2B-3B  H. Plews*       32   16  30   2   7   1   0   0   2   2   5 .233 .273 .267 .539   49

        Others                   39   2  10   1   1   0   2   1   9 .256 .268 .333 .602   64

        Pitchers                408  39  84  10   0   0  28  22 112 .206 .231 .230 .461   27

        Total                 5277 682 1379 211  25 158 646 477 684 .261 .320 .401 .721   97

        * Bats left

        Pitcher        Age    G  GS  CG   W   L  SV  IP   H   R  ER   HR   BB   SO  ERA ERA+
        J. Perry        24   41  36  10  18  10   1 261 257 118 105   35   91  120 3.62  104
        M. Grant        24   33  19   5   9   8   0 160 147  88  78   26   78   75 4.39   86
        G. Bell         23   28  23   6   9  10   1 155 139  78  71   15   82  109 4.12   92
        B. Latman       24   29  22   4   7   7   0 147 149  80  68   20   70   92 4.16   91
        D. Stigman*     24   41  18   3   5  10   9 134 118  78  67   13   87  104 4.50   84
        J. Harshman*    32   15   8   0   3   4   0  54  50  32  24    7   30   25 4.00   95
        R. Smith*       32   14   6   0   3   3   0  46  46  23  21    3   37   33 4.11   92

        J. Klippstein   32   49   0   0   5   5  14  74  53  30  24    8   35   46 2.92  130
        B. Tiefenauer   30   34   0   0   5   3   2  57  63  28  23    3   21   27 3.63  104
        B. Locke        26   32  11   2   4   5   2 123 121  51  46   10   37   53 3.37  112
        R. Coleman*     28   23   8   1   5   4   0  77  82  33  31    5   28   48 3.62  104
        L. Kiely*       30   20   0   0   2   2   1  21  21   4   4    1    5    7 1.71  221

        Others                    3   1   5   3   1  72  64  31  28    8   42   45 3.50  108

        Total                   154  32  80  74 31 1381 1310 674 590 154  643  784 3.85   98

        *Throws left

It turns out to be a generally frustrating year. Some things go well: 24-year-old right-hander Jim Perry steps forward and fills the role of durable ace reasonably well, leading the league in wins, though his ERA and peripherals aren’t top-grade. Francona proves to be a genuinely good full-season hitter, and Cash and Romano are both splendid, hitting their way into first-string jobs over the course of the season. Veteran center fielder Jimmy Piersall sees his hitting rebound.

But too many things don’t go so well. Temple is a disappointment, battling injuries and seeing his BA and OBP drop far below his standard. Phillips is a bust, and Vic Power moves over from first base (where Cash is taking things well in hand) to handle most of the playing time at third. Colavito delivers a performance that is, for him, an off-year. Shortstop Woodie Held misses six weeks with a broken finger.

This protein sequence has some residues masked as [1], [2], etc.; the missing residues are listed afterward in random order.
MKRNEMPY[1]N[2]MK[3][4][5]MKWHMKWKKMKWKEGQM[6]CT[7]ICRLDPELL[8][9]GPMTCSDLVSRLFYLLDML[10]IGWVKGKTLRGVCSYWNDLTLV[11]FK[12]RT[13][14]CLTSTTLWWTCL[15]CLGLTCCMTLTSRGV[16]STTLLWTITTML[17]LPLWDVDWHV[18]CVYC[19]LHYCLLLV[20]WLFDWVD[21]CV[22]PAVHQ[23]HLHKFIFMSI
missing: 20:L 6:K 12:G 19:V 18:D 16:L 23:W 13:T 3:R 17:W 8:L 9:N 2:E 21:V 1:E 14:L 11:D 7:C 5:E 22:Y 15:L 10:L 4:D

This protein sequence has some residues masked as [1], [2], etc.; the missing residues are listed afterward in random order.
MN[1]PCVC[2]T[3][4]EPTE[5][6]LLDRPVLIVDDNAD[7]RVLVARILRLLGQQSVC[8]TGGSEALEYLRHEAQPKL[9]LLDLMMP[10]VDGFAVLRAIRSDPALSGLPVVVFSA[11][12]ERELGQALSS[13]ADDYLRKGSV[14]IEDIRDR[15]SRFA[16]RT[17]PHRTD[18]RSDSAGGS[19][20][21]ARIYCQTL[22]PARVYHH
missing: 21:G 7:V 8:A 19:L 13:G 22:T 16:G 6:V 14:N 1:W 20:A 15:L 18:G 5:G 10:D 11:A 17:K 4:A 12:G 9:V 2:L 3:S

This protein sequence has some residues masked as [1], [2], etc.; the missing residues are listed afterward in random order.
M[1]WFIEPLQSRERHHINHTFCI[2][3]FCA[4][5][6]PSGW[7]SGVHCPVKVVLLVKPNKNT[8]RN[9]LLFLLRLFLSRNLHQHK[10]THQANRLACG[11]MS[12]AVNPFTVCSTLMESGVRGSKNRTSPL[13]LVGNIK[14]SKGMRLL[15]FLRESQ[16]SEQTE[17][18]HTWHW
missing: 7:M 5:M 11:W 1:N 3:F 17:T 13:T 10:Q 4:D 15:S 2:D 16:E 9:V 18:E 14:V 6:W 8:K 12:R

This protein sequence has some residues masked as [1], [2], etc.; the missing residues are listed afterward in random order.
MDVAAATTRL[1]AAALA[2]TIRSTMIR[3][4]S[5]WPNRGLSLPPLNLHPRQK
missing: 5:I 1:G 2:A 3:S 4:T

Behind Perry, the pitching isn’t bad, but it’s not good either, and none among the rest of the young hurlers makes progress.

It adds up to a competent ball club, but not a contender. We win nine fewer games than the 1959 edition, and drop from second place to fourth. This is distinctly below our expectation.

1960 expansion draft: Actual selections from the Indians we will make

Dec. 14, 1960: Pitcher Johnny Klippstein selected by the Washington Senators in the 1960 expansion draft.

Dec. 14, 1960: Pitcher Carl Mathias selected by the Washington Senators in the 1960 expansion draft.

Dec. 14, 1960: Infielder Gene Leek selected by the Los Angeles Angels in the 1960 expansion draft.

Dec. 14, 1960: Outfielder Jim King selected by the Washington Senators in the 1960 expansion draft.

We have all these guys, so we’ll let them go in the draft as they did.

1960 expansion draft: Actual selections from the Indians we will not make

Dec. 14, 1960: Outfielder Marty Keough selected by the Washington Senators in the 1960 expansion draft.

Dec. 14, 1960: Pitcher Ted Bowsfield selected by the Los Angeles Angels in the 1960 expansion draft.

Dec. 14, 1960: Catcher Red Wilson selected by the Washington Senators in the 1960 expansion draft.

But we don’t have these guys …

Dec. 14, 1960: Infielder Ken Aspromonte selected by the Washington Senators in the 1960 expansion draft.

… and though we do have this guy, we have to stand up and say that it was quite odd for the Indians to leave him exposed in the expansion draft as they did, given the apparent “breakout” season he’d delivered as a 28-year-old in 1960. We’ll keep him protected, and instead …